Following breakfast, head to the Parque Aventura Barrancas del Cobre (Canyon Adventure Park). There are shuttles to the park or it’s about a 40-minute walk, depending on how you want to start your day. Follow the road uphill and to the left past the train station for about 20 minutes until you come to a little wooden hut, then it’s another 20-minute walk through woods and onto a dirt road to the official park entry, which will cost a dollar or two. However, there's also a walkway built along the rim of the canyon that you can enjoy without entering the adventure park.
The adventure park includes several activities depending on how much time you have and your budget. The main attraction is the Ziprider, a zipline stretching across three canyons. It costs just under $50 and is well worth the thrill.
Other activities include rope courses for rappelling, rock climbing, a cable car descending into the canyon, a tree-top walk with 10 suspension bridges, cycling, trekking, and horseback riding. There’s also a children’s area for younger kids. Or you can take in the view from inside the glass-walled restaurant if you’re ready for a break.
Day 6 – El Fuerte
Depending on which train you’re on, you’ll need to get to the station very early in the morning or early afternoon. This will be the longest part of your train ride at about five and a half hours.
The first couple of hours of this last stretch is more of the same pine tree-clad hills, but then El Chepe enters a beautiful river valley known as Septentrion Canyon with towering cliffs on either side. In the spring, it’s full of pink-blossomed trees contrasted with the rocky riverbed, sparkling water, and copper-colored valley walls. If you’re lucky, you’ll catch a glimpse of some of the area’s colorful birds.
As you leave Septentrion Canyon, a big, blue mountain lake will appear. The train will pass over the Chinipas Bridge, giving you some incredible mountain and lake scenes. Leaving the canyon and entering Sinaloa, massive cacti start to appear on the hills and in fields. If you’re on the Express, you’ll arrive in El Fuerte in the early afternoon, and if you’re on the Regional train, you may get to see a blood-orange sunset as arrival is around 7:30 pm.
The station is about five miles from the El Fuerte city center. And since there’s no public transportation available, it’s best to take a shared taxi for about $3 to the center or have your hotel arrange transportation in advance.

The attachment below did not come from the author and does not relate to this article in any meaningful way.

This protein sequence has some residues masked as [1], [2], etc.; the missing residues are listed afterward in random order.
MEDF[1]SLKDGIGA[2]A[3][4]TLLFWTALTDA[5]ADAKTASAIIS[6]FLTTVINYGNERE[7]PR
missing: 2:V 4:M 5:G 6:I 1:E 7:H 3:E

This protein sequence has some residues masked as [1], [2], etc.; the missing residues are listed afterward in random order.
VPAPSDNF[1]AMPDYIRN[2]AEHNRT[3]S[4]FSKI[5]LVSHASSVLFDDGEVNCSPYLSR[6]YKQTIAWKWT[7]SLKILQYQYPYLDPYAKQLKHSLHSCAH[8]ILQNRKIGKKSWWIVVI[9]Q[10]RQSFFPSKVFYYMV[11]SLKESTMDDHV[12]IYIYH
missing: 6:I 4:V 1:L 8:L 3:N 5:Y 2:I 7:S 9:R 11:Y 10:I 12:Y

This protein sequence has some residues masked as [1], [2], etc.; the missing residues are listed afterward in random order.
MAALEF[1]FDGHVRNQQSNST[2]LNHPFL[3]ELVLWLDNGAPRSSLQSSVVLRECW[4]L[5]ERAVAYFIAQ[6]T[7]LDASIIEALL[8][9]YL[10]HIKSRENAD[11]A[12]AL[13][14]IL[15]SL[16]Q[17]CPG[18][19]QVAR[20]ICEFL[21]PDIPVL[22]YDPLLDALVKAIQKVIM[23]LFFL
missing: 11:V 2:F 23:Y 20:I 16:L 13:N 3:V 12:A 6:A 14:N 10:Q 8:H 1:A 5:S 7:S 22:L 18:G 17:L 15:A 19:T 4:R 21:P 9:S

Hacienda Santa Cruz is a great option here – it’s a colonial-style, family-run hotel on the main street with rooms built around a central courtyard. You’ll also find several restaurants and lodging options near the main square.
Take some time to explore El Fuerte if you can. This traditional Mexican town features several old colonial buildings and parks, and huge wooden doors are often left open to reveal manicured courtyards. The main square features a central gazebo protected by tall palm trees and the many fountains and statues pay tribute to founders and indigenous peoples.
Be sure to check out the Palacio Municipal, a majestic, salmon-colored building encompassing an entire block. Inside you’ll find a traditional open-air courtyard surrounded by two levels of archways decorated with trailing bougainvillea and a colorful mural painted in the stairwell to the second level. On the other side of the central plaza, you’ll find a beautifully restored Catholic church.
El Fuerte actually means “the fort” and is the birthplace of the legendary Zorro. On a hill just outside the central square is a replica of the original fort, now serving as a museum documenting the history of the city and its surrounding areas. A short hike from the center takes you to the Hill of the Mask and over 200 petroglyphs carved into the rocks. Or you can walk along the banks of the El Fuerte River behind the city, following a wide stone pathway.
Day 7 – Los Mochis
Los Mochis is the end of the journey and only a few hours away. You can travel by train to the end of the line, but a more traditional and economical way is by a colectivo (shared taxi van). Colectivos run throughout the day, giving you more flexibility and only cost between $3-4.
There isn’t a ton to do in Los Mochis beyond the city park, which is definitely worth walking through. But after all you’ve experienced over the past few days, a day of relaxing might be your preference.